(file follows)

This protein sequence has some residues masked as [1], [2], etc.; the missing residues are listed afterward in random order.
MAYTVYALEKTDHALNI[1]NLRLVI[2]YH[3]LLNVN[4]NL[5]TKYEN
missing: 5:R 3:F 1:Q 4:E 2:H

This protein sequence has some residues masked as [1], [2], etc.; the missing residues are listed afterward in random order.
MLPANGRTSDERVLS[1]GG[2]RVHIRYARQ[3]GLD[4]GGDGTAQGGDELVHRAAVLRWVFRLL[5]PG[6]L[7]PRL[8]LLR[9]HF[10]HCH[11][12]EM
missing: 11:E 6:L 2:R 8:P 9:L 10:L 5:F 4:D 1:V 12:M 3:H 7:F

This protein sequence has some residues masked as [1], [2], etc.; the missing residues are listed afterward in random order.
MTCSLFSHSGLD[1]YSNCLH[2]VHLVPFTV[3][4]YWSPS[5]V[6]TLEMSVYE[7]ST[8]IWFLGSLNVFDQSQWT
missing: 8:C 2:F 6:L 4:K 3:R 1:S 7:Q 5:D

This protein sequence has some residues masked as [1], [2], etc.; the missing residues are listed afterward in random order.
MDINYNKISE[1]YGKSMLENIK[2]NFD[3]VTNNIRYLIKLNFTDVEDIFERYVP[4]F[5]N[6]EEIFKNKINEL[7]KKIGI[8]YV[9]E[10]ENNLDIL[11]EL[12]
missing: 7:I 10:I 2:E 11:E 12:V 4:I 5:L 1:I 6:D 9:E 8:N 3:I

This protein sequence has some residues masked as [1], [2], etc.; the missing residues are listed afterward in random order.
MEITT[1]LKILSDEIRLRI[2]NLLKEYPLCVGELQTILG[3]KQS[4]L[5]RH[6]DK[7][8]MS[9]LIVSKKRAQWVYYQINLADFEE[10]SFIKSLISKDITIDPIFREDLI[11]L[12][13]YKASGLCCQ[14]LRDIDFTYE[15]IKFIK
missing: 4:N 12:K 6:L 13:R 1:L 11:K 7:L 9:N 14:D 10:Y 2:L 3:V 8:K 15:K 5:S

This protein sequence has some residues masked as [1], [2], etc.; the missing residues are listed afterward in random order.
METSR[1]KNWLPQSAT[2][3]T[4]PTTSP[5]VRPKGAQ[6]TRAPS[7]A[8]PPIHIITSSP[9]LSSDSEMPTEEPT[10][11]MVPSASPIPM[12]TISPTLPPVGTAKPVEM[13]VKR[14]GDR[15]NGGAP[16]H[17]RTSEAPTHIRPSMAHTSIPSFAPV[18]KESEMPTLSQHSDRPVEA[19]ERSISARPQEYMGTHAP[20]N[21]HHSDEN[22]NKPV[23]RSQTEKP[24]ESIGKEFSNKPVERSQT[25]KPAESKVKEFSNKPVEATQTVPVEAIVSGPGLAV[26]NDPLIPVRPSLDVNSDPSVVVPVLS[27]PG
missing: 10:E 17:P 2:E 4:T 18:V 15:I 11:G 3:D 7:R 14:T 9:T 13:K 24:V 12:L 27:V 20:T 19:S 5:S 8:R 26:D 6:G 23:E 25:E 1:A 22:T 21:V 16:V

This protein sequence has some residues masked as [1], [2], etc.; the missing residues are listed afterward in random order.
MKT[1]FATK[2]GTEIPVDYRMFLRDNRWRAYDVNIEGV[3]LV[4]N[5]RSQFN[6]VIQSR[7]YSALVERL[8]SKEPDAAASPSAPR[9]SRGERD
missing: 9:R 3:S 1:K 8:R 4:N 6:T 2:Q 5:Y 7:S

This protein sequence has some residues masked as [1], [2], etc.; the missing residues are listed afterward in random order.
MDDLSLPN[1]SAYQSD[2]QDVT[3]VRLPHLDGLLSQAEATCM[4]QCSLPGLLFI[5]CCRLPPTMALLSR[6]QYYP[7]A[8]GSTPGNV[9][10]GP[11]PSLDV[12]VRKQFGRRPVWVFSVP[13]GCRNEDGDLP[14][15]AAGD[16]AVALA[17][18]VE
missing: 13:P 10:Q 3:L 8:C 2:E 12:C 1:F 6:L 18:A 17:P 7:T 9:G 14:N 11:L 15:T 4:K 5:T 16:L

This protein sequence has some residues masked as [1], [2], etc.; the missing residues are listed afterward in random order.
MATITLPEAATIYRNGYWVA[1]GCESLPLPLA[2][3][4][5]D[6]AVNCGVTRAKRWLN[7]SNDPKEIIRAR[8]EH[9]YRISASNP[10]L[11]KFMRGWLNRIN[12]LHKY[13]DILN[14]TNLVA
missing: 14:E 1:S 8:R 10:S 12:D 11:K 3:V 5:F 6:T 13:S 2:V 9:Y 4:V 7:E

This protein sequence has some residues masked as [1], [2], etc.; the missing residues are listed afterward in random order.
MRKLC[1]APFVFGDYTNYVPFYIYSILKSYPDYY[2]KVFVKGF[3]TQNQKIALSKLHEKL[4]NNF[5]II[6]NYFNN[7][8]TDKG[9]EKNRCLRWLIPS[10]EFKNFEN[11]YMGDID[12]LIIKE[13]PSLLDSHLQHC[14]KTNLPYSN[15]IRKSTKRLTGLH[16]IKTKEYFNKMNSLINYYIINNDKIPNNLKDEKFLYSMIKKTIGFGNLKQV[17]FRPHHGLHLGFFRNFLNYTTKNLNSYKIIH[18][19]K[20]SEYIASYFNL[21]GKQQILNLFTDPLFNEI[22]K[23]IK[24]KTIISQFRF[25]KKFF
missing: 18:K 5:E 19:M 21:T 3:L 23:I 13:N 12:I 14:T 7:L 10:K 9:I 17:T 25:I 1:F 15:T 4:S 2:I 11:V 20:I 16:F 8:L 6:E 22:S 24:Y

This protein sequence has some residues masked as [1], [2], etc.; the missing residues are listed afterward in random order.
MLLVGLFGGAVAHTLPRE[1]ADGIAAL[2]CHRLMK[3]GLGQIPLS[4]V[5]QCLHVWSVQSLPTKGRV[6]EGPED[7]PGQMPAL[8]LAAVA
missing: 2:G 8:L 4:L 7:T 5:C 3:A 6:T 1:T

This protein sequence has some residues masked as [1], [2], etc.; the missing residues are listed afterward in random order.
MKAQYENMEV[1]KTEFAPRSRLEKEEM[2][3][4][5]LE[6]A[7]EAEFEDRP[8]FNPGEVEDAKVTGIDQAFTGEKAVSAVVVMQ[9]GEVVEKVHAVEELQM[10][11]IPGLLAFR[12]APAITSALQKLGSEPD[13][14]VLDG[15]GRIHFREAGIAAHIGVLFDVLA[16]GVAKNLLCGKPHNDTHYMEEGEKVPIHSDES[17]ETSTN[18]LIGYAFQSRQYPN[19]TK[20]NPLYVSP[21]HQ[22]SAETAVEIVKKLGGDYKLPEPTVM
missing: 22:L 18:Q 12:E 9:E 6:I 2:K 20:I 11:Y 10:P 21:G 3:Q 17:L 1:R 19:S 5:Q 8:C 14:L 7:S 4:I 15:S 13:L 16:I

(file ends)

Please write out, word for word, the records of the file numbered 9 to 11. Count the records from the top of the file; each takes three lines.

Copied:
This protein sequence has some residues masked as [1], [2], etc.; the missing residues are listed afterward in random order.
MATITLPEAATIYRNGYWVA[1]GCESLPLPLA[2][3][4][5]D[6]AVNCGVTRAKRWLN[7]SNDPKEIIRAR[8]EH[9]YRISASNP[10]L[11]KFMRGWLNRIN[12]LHKY[13]DILN[14]TNLVA
missing: 14:E 1:S 8:R 10:S 12:D 11:K 3:V 5:F 6:T 13:S 2:V 9:Y 4:V 7:E

This protein sequence has some residues masked as [1], [2], etc.; the missing residues are listed afterward in random order.
MRKLC[1]APFVFGDYTNYVPFYIYSILKSYPDYY[2]KVFVKGF[3]TQNQKIALSKLHEKL[4]NNF[5]II[6]NYFNN[7][8]TDKG[9]EKNRCLRWLIPS[10]EFKNFEN[11]YMGDID[12]LIIKE[13]PSLLDSHLQHC[14]KTNLPYSN[15]IRKSTKRLTGLH[16]IKTKEYFNKMNSLINYYIINNDKIPNNLKDEKFLYSMIKKTIGFGNLKQV[17]FRPHHGLHLGFFRNFLNYTTKNLNSYKIIH[18][19]K[20]SEYIASYFNL[21]GKQQILNLFTDPLFNEI[22]K[23]IK[24]KTIISQFRF[25]KKFF
missing: 18:K 5:E 19:M 21:T 3:L 23:I 13:N 12:I 14:T 7:L 10:K 9:I 17:T 25:I 1:F 15:T 4:S 2:I 11:V 20:I 16:F 8:L 6:E 22:S 24:Y

This protein sequence has some residues masked as [1], [2], etc.; the missing residues are listed afterward in random order.
MLLVGLFGGAVAHTLPRE[1]ADGIAAL[2]CHRLMK[3]GLGQIPLS[4]V[5]QCLHVWSVQSLPTKGRV[6]EGPED[7]PGQMPAL[8]LAAVA
missing: 2:G 8:L 4:L 7:T 5:C 3:A 6:T 1:T